Simcox admits he's told companies that he will not do this: "I told them I would not bring them indigenous knowledge and put a new natural sweetener on the table, for example, only for them to take that and synthesize it a laboratory. Both Irina and I realized the drawbacks of being such puritans in our post, but I really want to advance ecological agriculture.

"We've taken note of how our work can facilitate profits at corporate level and a better life for people who are the suppliers of those raw materials. And it's something that has to be an ethical position."

Patenting natural products is another topic that is troublesome ethically for Simcox, but he heralded the decision several years ago by Naturex to donate the patent on maca (Lepidium meyenii) back to indigenous people (the French company had inherited the patent during one of its many acquisitions).

The Next Big Thing

When asked what plants are on the horizon in terms of offering new ingredients with significant health benefits, Simcox replies, "I would like to see a few things hit the fan."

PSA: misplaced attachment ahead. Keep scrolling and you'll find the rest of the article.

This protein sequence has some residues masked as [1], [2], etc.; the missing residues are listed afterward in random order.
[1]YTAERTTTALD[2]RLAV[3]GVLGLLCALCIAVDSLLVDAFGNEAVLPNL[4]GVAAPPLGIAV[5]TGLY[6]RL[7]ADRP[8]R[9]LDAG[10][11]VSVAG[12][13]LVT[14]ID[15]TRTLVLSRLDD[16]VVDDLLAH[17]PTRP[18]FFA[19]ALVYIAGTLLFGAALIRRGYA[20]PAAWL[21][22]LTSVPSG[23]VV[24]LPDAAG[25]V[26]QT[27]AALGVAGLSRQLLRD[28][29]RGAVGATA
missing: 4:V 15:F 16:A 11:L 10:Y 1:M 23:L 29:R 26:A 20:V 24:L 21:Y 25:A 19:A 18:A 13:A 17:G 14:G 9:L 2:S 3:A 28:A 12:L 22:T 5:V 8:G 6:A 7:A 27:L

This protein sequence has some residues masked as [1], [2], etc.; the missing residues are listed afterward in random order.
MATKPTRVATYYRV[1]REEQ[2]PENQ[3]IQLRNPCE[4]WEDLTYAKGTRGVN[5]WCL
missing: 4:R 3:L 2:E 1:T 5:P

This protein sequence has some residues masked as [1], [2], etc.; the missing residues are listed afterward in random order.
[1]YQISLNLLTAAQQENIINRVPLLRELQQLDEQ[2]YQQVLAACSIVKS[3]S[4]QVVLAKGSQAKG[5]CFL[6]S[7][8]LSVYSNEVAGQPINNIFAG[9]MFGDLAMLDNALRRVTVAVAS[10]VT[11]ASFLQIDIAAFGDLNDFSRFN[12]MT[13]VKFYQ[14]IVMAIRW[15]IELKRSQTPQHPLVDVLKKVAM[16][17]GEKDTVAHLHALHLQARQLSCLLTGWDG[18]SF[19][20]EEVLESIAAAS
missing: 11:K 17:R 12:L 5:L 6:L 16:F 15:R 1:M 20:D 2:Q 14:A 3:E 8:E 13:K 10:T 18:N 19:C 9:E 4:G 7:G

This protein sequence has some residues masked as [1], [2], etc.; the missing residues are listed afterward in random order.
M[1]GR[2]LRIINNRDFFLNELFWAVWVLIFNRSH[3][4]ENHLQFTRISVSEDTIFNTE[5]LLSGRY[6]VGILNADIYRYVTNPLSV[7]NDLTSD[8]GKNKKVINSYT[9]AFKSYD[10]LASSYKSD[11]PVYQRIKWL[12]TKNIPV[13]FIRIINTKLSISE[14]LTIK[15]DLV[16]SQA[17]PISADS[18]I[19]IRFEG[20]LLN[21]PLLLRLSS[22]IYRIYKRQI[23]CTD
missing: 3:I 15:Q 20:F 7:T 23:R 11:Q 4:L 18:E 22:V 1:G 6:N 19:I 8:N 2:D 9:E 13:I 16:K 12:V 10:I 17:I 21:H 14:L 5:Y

Among the plants with potential, Simcox notes that yacon leaves are known to have anti-diabetic properties.

"This is a plant that is going to explode in production in the US," he says, and Stoenescu adds that she saw a couple of companies at the Natural Products Expo West show in Anaheim with products using yacon leaves.

Cyclanthera pedata is another with blood sugar balancing properties. "This can be grown by farmers easily, and even in the US," he says, and Italy is already researching this plant, adds Stoenescu.

"Another extremely interesting area of innovation is with vegetable mucilage," says Simcox. These are polysaccharides that form ochre, for instance, and he has seen extraordinary interest in this secondary material that would normally go to waste. "We'll see a lot more interest in waste management."

Simcox adds that, because of our busy lifestyles, he thinks composite drinks -- super shakes -- are going to be a wave of the future packed with the fiber and phytonutrients.

'Retrovation'

"Innovation projects to come up with an ingredient that is 'exotic' can take years and years, and cost millions of dollars," says Stoenescu. "Of course there are great ingredients that could come from plant X the forests of Malaysia, but I think it's prohibitive realistically. There is much more value in looking at the archives and looking at plants that have been abandoned."

Once such plant is aronia, the native American plant that is being produced more in Eastern Europe. "We think there will be wave of aronia products," says Simcox. "It is understood and touted as a real super fruit."